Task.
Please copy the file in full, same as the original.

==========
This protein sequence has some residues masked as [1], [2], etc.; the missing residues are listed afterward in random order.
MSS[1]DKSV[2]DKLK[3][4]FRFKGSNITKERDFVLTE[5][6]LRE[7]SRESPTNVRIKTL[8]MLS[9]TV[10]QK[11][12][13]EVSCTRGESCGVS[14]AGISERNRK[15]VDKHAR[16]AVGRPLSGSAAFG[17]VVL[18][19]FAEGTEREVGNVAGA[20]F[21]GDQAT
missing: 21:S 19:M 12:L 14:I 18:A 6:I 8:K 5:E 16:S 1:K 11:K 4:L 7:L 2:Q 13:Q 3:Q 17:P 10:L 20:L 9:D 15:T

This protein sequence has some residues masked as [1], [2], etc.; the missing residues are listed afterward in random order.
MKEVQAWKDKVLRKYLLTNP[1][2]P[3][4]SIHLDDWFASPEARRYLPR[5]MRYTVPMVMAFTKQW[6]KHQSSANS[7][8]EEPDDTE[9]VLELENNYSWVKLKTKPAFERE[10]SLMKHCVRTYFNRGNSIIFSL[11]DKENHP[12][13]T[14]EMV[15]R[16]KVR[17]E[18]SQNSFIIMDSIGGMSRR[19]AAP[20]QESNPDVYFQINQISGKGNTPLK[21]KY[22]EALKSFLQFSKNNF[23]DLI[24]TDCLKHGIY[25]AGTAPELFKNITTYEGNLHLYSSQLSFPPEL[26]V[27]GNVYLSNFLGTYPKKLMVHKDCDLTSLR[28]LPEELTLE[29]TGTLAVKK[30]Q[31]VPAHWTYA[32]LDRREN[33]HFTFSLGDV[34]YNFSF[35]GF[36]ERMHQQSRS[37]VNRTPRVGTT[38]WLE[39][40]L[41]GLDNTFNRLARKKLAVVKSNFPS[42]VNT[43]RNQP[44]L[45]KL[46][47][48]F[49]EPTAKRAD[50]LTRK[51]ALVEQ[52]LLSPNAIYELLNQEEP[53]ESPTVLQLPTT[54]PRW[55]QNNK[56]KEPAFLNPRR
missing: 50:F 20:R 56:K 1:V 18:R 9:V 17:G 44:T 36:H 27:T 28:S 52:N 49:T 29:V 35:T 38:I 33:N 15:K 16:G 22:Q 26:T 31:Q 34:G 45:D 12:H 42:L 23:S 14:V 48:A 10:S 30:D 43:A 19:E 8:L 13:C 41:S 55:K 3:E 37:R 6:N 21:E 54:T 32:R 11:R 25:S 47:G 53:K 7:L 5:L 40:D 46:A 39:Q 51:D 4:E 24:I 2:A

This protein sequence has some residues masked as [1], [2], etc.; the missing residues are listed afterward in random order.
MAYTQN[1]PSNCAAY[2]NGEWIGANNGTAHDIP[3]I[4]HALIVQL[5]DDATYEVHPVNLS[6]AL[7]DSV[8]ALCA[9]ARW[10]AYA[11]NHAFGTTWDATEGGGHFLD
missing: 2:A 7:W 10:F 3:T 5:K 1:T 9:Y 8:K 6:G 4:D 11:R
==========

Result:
This protein sequence has some residues masked as [1], [2], etc.; the missing residues are listed afterward in random order.
MSS[1]DKSV[2]DKLK[3][4]FRFKGSNITKERDFVLTE[5][6]LRE[7]SRESPTNVRIKTL[8]MLS[9]TV[10]QK[11][12][13]EVSCTRGESCGVS[14]AGISERNRK[15]VDKHAR[16]AVGRPLSGSAAFG[17]VVL[18][19]FAEGTEREVGNVAGA[20]F[21]GDQAT
missing: 21:S 19:M 12:L 14:I 18:A 6:I 8:K 5:E 16:S 1:K 11:K 4:L 7:L 2:Q 13:Q 3:Q 17:P 10:L 20:L 9:D 15:T

This protein sequence has some residues masked as [1], [2], etc.; the missing residues are listed afterward in random order.
MKEVQAWKDKVLRKYLLTNP[1][2]P[3][4]SIHLDDWFASPEARRYLPR[5]MRYTVPMVMAFTKQW[6]KHQSSANS[7][8]EEPDDTE[9]VLELENNYSWVKLKTKPAFERE[10]SLMKHCVRTYFNRGNSIIFSL[11]DKENHP[12][13]T[14]EMV[15]R[16]KVR[17]E[18]SQNSFIIMDSIGGMSRR[19]AAP[20]QESNPDVYFQINQISGKGNTPLK[21]KY[22]EALKSFLQFSKNNF[23]DLI[24]TDCLKHGIY[25]AGTAPELFKNITTYEGNLHLYSSQLSFPPEL[26]V[27]GNVYLSNFLGTYPKKLMVHKDCDLTSLR[28]LPEELTLE[29]TGTLAVKK[30]Q[31]VPAHWTYA[32]LDRREN[33]HFTFSLGDV[34]YNFSF[35]GF[36]ERMHQQSRS[37]VNRTPRVGTT[38]WLE[39][40]L[41]GLDNTFNRLARKKLAVVKSNFPS[42]VNT[43]RNQP[44]L[45]KL[46][47][48]F[49]EPTAKRAD[50]LTRK[51]ALVEQ[52]LLSPNAIYELLNQEEP[53]ESPTVLQLPTT[54]PRW[55]QNNK[56]KEPAFLNPRR
missing: 50:F 20:R 56:K 1:V 18:R 9:V 17:G 44:T 36:H 27:T 28:S 52:N 49:T 29:V 35:T 38:I 33:N 15:K 16:G 22:Q 26:T 31:Q 34:G 45:D 12:H 42:L 23:S 14:V 48:A 10:S 30:D 43:A 19:E 8:L 13:C 41:S 55:K 3:E 37:R 6:N 21:E 54:T 32:R 11:R 25:S 47:G 53:K 7:L 5:L 40:D 46:A 39:Q 51:D 4:E 24:I 2:A

This protein sequence has some residues masked as [1], [2], etc.; the missing residues are listed afterward in random order.
MAYTQN[1]PSNCAAY[2]NGEWIGANNGTAHDIP[3]I[4]HALIVQL[5]DDATYEVHPVNLS[6]AL[7]DSV[8]ALCA[9]ARW[10]AYA[11]NHAFGTTWDATEGGGHFLD
missing: 2:A 7:W 10:F 3:T 5:K 1:T 9:Y 8:K 6:G 4:D 11:R